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The People of the State of New York, Respondent v. Eric X. Martinez

SUPREME COURT OF THE STATE OF NEW YORK Appellate Division, Fourth Judicial Department


April 26, 2013

THE PEOPLE OF THE STATE OF NEW YORK, RESPONDENT,
v.
ERIC X. MARTINEZ, DEFENDANT-APPELLANT.

Appeal from a judgment of the Ontario County Court (Frederick G. Reed, A.J.), entered September 7, 2011.

People v Martinez

Appellate Division, Fourth Department

Published by New York State Law Reporting Bureau pursuant to Judiciary Law § 431.

This opinion is uncorrected and subject to revision before publication in the Official Reports.

Released on April 26, 2013

PRESENT: SCUDDER, P.J., PERADOTTO, SCONIERS, VALENTINO, AND MARTOCHE, JJ.

The judgment convicted defendant, upon his plea of guilty, of rape in the first degree and forcible touching (two counts).

It is hereby ORDERED that the judgment so appealed from is unanimously affirmed.

Memorandum: Defendant appeals from a judgment convicting him, upon his plea of guilty, of rape in the first degree (Penal Law § 130.35 [1]) and two counts of forcible touching (§ 130.52). We agree with defendant that the waiver of the right to appeal was not valid inasmuch as the record does not establish that it was knowingly, intelligently and voluntarily entered (see People v Bradshaw, 18 NY3d 257, 259). Although the prosecutor engaged in a colloquy with defendant regarding the waiver of the right to appeal, County Court failed to address the waiver with defendant and we thus conclude that the court "took no measures to ensure that [defendant] . . . understood . . . and . . . validly waiv[ed] his right to appeal" (People v Bradshaw, 76 AD3d 566, 568, affd 18 NY3d 257).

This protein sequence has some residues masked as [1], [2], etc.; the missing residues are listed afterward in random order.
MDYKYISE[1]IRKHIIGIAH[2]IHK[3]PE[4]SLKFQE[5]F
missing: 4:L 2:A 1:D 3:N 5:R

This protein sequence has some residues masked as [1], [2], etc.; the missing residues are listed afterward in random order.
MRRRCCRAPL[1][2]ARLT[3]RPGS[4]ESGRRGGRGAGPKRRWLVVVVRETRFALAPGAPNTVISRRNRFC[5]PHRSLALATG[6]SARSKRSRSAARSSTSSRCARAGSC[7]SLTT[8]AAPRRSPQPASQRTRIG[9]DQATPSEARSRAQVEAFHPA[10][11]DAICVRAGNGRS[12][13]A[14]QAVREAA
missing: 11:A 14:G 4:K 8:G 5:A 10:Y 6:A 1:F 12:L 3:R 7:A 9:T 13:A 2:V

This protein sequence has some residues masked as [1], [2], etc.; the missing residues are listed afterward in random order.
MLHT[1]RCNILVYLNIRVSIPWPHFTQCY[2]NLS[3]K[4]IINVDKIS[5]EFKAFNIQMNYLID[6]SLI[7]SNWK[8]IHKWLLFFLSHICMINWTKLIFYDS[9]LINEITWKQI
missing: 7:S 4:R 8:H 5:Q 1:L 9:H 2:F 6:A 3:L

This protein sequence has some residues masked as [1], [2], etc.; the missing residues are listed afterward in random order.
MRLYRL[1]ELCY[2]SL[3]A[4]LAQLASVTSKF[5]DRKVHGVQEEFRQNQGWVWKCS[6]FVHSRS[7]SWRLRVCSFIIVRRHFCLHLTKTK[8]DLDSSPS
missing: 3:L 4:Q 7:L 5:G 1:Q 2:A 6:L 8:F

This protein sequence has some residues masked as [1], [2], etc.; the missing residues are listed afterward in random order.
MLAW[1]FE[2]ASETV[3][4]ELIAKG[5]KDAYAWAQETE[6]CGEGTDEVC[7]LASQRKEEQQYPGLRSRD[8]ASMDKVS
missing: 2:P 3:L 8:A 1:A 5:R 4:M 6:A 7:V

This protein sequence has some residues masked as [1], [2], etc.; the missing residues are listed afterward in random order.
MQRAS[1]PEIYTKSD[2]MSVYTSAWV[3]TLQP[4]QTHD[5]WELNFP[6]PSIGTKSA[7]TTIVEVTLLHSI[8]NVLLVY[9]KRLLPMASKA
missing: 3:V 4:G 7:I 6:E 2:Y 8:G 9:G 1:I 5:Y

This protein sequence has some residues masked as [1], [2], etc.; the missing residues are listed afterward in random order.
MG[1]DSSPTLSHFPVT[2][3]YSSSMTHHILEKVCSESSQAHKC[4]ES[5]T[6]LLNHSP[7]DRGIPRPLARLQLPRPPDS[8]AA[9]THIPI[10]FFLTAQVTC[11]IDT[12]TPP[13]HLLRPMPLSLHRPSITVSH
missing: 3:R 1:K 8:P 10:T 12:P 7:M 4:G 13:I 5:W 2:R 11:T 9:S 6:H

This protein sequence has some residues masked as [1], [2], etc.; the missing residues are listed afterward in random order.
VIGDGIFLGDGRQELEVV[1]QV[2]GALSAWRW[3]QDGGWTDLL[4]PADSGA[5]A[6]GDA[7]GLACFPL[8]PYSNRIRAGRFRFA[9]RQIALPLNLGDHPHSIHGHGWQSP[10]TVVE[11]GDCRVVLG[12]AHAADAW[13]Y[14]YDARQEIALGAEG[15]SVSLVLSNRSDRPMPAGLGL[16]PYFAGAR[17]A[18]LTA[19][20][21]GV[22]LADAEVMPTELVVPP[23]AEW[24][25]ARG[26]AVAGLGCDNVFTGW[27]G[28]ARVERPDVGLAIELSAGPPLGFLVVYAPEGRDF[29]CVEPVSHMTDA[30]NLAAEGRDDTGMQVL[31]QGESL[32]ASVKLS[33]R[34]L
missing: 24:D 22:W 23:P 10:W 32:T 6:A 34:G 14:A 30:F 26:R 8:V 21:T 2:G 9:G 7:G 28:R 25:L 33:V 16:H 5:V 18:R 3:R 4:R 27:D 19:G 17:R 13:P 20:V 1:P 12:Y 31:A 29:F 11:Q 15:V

We further conclude, however, that defendant's contention that the court erred in denying his motion seeking to sever three counts from the remaining 11 counts of the indictment was forfeited by his guilty plea (see People v Konieczny, 2 NY3d 569, 572; People v Hansen, 95 NY2d 227, 230). We reject defendant's further contention that the court erred in refusing to suppress his statement to the police, which was given without the assistance of an interpreter. The court credited the testimony of the police investigator who took the statement that she had no trouble communicating with defendant and that he responded appropriately to her questions. Defendant's oral statement was reduced to writing, and our review of that written statement establishes that defendant responded appropriately to the investigator's questions. "The [suppression] court's determination is entitled to deference and will not be disturbed where it is supported by the record" (People v Sanders, 74 AD3d 1896, 1896; see generally People v Prochilo, 41 NY2d 759, 761). The sentence is not unduly harsh or severe. Entered: April 26, 2013 Frances E. Cafarell Clerk of the Court

20130426

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